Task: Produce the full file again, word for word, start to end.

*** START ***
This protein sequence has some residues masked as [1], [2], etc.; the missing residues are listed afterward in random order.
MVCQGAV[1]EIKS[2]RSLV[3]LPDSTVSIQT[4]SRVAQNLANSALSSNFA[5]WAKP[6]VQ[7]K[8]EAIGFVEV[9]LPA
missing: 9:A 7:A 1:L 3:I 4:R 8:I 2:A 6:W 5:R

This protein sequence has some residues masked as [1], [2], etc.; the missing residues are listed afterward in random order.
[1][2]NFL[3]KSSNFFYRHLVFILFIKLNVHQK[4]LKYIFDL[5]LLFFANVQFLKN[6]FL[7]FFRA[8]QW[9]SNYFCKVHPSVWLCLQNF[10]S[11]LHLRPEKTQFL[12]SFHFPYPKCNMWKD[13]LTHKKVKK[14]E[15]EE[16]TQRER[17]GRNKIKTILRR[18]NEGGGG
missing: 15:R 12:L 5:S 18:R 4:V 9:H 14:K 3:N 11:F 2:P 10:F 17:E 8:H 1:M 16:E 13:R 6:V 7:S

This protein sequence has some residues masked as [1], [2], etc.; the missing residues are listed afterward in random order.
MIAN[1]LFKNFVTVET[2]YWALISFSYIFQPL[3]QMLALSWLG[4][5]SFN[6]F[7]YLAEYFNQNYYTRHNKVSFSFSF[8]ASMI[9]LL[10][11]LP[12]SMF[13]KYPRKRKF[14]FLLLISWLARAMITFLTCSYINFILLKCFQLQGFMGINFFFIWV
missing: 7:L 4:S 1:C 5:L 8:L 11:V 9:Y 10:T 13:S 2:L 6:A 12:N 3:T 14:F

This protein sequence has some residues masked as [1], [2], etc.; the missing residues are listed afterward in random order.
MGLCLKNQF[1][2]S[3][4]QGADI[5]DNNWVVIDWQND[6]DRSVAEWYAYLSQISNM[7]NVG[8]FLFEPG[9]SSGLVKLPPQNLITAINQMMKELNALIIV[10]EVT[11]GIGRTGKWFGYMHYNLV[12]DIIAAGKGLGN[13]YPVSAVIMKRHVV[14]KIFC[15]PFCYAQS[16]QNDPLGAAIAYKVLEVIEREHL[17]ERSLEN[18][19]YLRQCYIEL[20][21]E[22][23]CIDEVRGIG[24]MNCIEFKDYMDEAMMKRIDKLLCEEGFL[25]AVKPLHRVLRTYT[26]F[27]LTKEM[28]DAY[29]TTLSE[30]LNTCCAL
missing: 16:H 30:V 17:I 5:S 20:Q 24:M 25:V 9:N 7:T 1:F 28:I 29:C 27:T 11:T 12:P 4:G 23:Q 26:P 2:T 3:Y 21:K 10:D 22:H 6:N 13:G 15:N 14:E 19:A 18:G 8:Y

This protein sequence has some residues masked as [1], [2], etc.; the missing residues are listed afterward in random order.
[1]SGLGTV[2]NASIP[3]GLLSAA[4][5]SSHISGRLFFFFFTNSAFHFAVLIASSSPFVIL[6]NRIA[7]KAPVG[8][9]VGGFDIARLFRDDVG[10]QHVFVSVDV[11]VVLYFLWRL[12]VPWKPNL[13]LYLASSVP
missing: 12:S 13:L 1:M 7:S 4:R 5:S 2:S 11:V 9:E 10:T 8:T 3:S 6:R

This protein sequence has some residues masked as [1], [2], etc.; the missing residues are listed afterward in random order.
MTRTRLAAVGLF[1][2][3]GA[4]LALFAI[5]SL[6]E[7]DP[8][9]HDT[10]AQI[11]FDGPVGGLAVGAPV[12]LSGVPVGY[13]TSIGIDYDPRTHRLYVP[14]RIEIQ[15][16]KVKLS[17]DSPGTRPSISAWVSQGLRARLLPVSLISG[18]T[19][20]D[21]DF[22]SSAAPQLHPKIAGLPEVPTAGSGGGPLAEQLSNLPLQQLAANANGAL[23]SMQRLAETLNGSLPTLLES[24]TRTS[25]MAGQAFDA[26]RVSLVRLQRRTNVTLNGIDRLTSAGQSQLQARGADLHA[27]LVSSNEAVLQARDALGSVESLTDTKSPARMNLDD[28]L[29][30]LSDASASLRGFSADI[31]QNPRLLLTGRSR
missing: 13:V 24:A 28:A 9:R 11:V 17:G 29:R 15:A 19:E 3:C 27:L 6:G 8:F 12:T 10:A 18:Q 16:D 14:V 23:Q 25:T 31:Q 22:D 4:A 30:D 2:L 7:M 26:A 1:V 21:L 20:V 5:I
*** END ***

This protein sequence has some residues masked as [1], [2], etc.; the missing residues are listed afterward in random order.
MVCQGAV[1]EIKS[2]RSLV[3]LPDSTVSIQT[4]SRVAQNLANSALSSNFA[5]WAKP[6]VQ[7]K[8]EAIGFVEV[9]LPA
missing: 9:A 7:A 1:L 3:I 4:R 8:I 2:A 6:W 5:R

This protein sequence has some residues masked as [1], [2], etc.; the missing residues are listed afterward in random order.
[1][2]NFL[3]KSSNFFYRHLVFILFIKLNVHQK[4]LKYIFDL[5]LLFFANVQFLKN[6]FL[7]FFRA[8]QW[9]SNYFCKVHPSVWLCLQNF[10]S[11]LHLRPEKTQFL[12]SFHFPYPKCNMWKD[13]LTHKKVKK[14]E[15]EE[16]TQRER[17]GRNKIKTILRR[18]NEGGGG
missing: 15:R 12:L 5:S 18:R 4:V 9:H 14:K 3:N 11:F 2:P 10:F 17:E 8:H 1:M 16:E 13:R 6:V 7:S

This protein sequence has some residues masked as [1], [2], etc.; the missing residues are listed afterward in random order.
MIAN[1]LFKNFVTVET[2]YWALISFSYIFQPL[3]QMLALSWLG[4][5]SFN[6]F[7]YLAEYFNQNYYTRHNKVSFSFSF[8]ASMI[9]LL[10][11]LP[12]SMF[13]KYPRKRKF[14]FLLLISWLARAMITFLTCSYINFILLKCFQLQGFMGINFFFIWV
missing: 7:L 4:S 1:C 5:L 8:L 11:V 9:Y 10:T 13:S 2:L 6:A 12:N 3:T 14:F

This protein sequence has some residues masked as [1], [2], etc.; the missing residues are listed afterward in random order.
MGLCLKNQF[1][2]S[3][4]QGADI[5]DNNWVVIDWQND[6]DRSVAEWYAYLSQISNM[7]NVG[8]FLFEPG[9]SSGLVKLPPQNLITAINQMMKELNALIIV[10]EVT[11]GIGRTGKWFGYMHYNLV[12]DIIAAGKGLGN[13]YPVSAVIMKRHVV[14]KIFC[15]PFCYAQS[16]QNDPLGAAIAYKVLEVIEREHL[17]ERSLEN[18][19]YLRQCYIEL[20][21]E[22][23]CIDEVRGIG[24]MNCIEFKDYMDEAMMKRIDKLLCEEGFL[25]AVKPLHRVLRTYT[26]F[27]LTKEM[28]DAY[29]TTLSE[30]LNTCCAL
missing: 16:H 30:V 17:I 5:S 20:Q 24:M 25:V 9:N 7:T 1:F 28:I 29:C 27:T 11:T 12:P 4:G 23:Q 26:P 2:T 3:Y 21:K 10:D 22:H 6:N 13:G 15:N 14:E 19:A 18:G 8:Y

This protein sequence has some residues masked as [1], [2], etc.; the missing residues are listed afterward in random order.
[1]SGLGTV[2]NASIP[3]GLLSAA[4][5]SSHISGRLFFFFFTNSAFHFAVLIASSSPFVIL[6]NRIA[7]KAPVG[8][9]VGGFDIARLFRDDVG[10]QHVFVSVDV[11]VVLYFLWRL[12]VPWKPNL[13]LYLASSVP
missing: 12:S 13:L 1:M 7:S 4:R 5:S 2:S 11:V 9:E 10:T 8:T 3:S 6:R

This protein sequence has some residues masked as [1], [2], etc.; the missing residues are listed afterward in random order.
MTRTRLAAVGLF[1][2][3]GA[4]LALFAI[5]SL[6]E[7]DP[8][9]HDT[10]AQI[11]FDGPVGGLAVGAPV[12]LSGVPVGY[13]TSIGIDYDPRTHRLYVP[14]RIEIQ[15][16]KVKLS[17]DSPGTRPSISAWVSQGLRARLLPVSLISG[18]T[19][20]D[21]DF[22]SSAAPQLHPKIAGLPEVPTAGSGGGPLAEQLSNLPLQQLAANANGAL[23]SMQRLAETLNGSLPTLLES[24]TRTS[25]MAGQAFDA[26]RVSLVRLQRRTNVTLNGIDRLTSAGQSQLQARGADLHA[27]LVSSNEAVLQARDALGSVESLTDTKSPARMNLDD[28]L[29][30]LSDASASLRGFSADI[31]QNPRLLLTGRSR
missing: 13:V 24:A 28:A 9:R 11:V 17:G 29:R 15:A 19:E 3:C 27:L 6:G 8:F 12:T 10:A 18:Q 16:D 14:V 23:Q 25:T 31:Q 22:D 4:A 30:D 2:L 7:M 26:A 1:V 21:L 20:V 5:I